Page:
Sewing for Me: Frances Newcombe (Part 2) Meets Darling Ranges


The thousand yard stare….perhaps it looks like I’m contemplating the plight of the impending world financial crisis or maybe it merely looks like I’m making a mental grocery list. In fact, I’m thinking, “What IS that brownish spot on my curtain?”


A picture is worth a thousand words they say, but this one sums it up in six: “Stay down, poufy stomach, stay down!”


The theme is ‘thousand’, it seems, and I have thousands upon thousands of these “what’s going on here?” shots of myself from these past couple of years. I was pretty satisfied with the one above, and then I realized that I forgot the middle button. I have roughly 500 shots of me with that middle button unbuttoned. Nice. I could have Photoshopped it in, but we keep it real here, folks.


There, that’s better. All buttoned up.

So this is the world famous Darling Ranges Dress by Megan Nielsen that’s been around for some time. The sophisticated dark grey abstract print on a cream background was gifted to me by the textile designer herself, Frances Newcombe. It’s called En Route Sable, and I couldn’t settle on this colorway that you see, or the darker En Route Gravel. In retrospect, I feel like the Gravel would have been a better choice, but it’s still a great dress and the fabric was a dream to work with. I’m really digging the Art Gallery cottons.


Since I only had two yards, I had to do away with the sleeves and there are a few other modifications I’ll need to incorporate if I make this again (and I’d like to. Very much):

1. Lower the dart apex. Currently, they’re floating somewhere high above where they should be, and none of my push-up, underwire bras were up to the task.

2. Cut out the bodice one size up. I tried the medium based on the measurements, but quickly saw that the 5/8-inch seam allowance was going to make it way too small. I used a 3/8-inch seam allowance instead, and the fit isn’t bad, but you can see the gaping happening between the buttons below. Then again, maybe adjusting the darts will fix the problem.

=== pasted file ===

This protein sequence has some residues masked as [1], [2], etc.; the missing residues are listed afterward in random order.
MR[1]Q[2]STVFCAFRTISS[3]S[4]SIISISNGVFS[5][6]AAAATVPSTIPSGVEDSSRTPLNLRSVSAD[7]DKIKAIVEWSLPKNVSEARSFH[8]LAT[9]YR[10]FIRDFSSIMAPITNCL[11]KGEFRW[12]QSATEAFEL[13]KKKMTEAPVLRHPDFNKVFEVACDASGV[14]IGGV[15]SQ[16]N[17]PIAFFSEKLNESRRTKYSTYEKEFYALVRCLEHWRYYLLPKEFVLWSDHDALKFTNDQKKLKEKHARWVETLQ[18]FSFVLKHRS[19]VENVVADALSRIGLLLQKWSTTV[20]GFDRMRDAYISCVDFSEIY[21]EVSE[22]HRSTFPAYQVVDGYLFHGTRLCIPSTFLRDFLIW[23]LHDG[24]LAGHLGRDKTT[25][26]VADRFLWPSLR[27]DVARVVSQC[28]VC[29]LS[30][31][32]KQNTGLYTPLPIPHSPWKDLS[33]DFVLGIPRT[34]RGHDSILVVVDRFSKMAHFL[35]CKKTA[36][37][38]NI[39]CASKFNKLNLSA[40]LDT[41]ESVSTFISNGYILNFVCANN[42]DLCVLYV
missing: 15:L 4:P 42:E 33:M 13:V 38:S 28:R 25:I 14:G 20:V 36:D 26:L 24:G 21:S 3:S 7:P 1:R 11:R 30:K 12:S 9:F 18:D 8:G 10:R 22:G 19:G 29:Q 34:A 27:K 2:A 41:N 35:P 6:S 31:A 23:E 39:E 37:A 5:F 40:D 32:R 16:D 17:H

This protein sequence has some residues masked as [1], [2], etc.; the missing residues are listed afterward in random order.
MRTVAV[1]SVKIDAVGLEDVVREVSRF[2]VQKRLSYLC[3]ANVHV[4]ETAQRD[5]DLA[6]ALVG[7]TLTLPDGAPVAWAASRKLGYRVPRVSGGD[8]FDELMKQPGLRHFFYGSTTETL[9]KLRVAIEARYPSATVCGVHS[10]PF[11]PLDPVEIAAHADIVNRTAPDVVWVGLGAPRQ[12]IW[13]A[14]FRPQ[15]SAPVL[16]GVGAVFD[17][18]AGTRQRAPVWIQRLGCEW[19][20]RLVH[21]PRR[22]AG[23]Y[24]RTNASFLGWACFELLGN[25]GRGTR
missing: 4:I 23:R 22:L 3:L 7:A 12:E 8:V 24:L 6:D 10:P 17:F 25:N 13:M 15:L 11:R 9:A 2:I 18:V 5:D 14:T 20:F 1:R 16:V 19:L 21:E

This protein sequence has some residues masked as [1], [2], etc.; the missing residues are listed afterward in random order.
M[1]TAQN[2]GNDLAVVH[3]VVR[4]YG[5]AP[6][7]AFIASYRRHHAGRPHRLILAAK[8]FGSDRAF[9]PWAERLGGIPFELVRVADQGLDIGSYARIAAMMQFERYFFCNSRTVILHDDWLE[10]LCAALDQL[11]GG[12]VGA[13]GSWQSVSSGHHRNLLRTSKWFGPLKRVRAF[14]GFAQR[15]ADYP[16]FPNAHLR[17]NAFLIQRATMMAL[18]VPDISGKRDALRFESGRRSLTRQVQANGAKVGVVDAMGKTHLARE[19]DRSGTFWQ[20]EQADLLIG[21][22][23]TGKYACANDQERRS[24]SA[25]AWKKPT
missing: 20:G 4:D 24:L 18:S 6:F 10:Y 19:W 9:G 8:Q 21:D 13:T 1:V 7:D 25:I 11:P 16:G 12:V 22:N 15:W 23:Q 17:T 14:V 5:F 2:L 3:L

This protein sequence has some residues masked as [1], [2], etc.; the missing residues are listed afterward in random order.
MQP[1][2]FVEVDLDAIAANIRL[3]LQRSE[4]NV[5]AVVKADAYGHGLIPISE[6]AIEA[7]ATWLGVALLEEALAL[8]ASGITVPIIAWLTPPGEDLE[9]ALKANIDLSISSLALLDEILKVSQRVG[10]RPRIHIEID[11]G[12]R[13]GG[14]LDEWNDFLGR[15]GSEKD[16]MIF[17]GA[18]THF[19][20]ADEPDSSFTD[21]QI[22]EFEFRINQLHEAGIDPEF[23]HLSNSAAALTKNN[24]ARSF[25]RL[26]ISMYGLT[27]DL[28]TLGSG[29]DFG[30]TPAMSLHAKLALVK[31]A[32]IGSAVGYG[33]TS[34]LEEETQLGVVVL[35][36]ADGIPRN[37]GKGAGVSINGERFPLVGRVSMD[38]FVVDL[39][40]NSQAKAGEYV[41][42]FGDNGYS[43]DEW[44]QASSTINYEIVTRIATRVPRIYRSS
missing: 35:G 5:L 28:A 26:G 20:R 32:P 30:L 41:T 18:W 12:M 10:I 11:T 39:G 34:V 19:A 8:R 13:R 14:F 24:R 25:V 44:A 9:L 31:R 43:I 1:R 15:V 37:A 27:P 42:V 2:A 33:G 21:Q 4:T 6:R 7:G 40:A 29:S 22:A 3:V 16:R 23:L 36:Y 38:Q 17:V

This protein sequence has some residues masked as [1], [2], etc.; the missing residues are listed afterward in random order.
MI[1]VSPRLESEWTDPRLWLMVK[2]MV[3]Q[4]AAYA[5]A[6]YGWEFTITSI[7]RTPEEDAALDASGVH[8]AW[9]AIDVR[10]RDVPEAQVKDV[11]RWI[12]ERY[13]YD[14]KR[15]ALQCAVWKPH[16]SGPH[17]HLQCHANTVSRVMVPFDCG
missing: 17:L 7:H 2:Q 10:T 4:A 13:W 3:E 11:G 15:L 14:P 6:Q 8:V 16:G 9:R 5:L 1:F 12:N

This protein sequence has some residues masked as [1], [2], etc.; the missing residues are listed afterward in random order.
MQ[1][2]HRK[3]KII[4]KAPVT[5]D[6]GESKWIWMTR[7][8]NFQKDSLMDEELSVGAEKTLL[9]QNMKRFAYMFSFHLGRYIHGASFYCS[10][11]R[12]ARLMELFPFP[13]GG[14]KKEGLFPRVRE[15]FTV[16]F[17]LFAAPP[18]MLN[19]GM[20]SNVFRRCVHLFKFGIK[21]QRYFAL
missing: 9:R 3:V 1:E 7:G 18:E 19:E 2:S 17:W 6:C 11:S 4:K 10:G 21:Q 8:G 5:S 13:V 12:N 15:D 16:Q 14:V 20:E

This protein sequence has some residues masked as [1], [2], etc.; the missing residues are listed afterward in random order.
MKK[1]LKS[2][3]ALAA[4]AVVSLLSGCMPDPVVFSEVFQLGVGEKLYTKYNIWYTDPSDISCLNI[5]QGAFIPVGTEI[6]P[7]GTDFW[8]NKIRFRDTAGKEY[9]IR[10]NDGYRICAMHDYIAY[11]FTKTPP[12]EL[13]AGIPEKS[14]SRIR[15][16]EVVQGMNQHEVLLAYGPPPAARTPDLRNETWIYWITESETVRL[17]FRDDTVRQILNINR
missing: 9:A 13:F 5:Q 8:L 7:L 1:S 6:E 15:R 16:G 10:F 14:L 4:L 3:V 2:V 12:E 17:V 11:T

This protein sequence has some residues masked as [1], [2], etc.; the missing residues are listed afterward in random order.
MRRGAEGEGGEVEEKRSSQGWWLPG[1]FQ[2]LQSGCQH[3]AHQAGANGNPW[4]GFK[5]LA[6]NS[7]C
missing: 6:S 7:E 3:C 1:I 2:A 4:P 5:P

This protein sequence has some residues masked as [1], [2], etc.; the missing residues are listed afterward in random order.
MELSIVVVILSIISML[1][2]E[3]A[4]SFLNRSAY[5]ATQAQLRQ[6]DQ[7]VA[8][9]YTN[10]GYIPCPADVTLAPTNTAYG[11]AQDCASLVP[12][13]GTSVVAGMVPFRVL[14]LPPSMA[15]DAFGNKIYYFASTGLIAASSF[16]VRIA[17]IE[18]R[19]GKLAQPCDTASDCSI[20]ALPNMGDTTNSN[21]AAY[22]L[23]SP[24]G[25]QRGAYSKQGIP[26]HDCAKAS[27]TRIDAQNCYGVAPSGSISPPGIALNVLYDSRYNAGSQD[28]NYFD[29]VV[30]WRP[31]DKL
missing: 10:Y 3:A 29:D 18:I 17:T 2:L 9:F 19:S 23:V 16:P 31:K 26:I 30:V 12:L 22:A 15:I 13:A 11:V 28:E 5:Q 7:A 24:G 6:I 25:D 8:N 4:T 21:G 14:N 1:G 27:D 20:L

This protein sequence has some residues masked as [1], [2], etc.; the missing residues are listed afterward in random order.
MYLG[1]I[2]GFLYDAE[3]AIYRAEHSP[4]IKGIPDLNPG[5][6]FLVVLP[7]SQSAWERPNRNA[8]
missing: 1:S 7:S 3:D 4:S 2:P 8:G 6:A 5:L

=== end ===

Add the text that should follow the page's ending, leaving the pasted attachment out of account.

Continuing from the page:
3. Add a couple of inches to the bodice. Forgot — as I so often do — about my loooong torso.

But these are really pretty minor changes and I think the dress is awesome. It’s casual enough for daily wear, yet pulled together enough that it could be dressed up for fancier occasions or worn to work. And I love dresses with pockets!

I leave you with another slightly awkwardly-posed photo (I think I was in the process of putting my hands back into the pockets), but at least I look happy, which is how this fabric and dress make me feel. And bonus: when K and I swung by the library to get her some more choose-your-own-adventure books, the librarian was oh so complimentary about my dress. Librarian-approved!



33 thoughts on “Sewing for Me: Frances Newcombe (Part 2) Meets Darling Ranges

    1. Thank you, Karin! It’s actually cotton but the print makes it look like it has texture from a distance 🙂 It’s drapey, lovely stuff!

  1. You look great and the dress is stunning!
    I’ve made a couple of Darling Ranges dresses for myself after I had the pattern somewhere for long time. I agree darts are really high! In my case I shortened the bodice. I wear my Darling Ranges dresses a lot 🙂
    I need to sew a couple of them for fall/winter.

    1. Thank you, Diana! I want to make another with modifications for sure and I can already tell that I’ll wear this a lot even with its quirks 🙂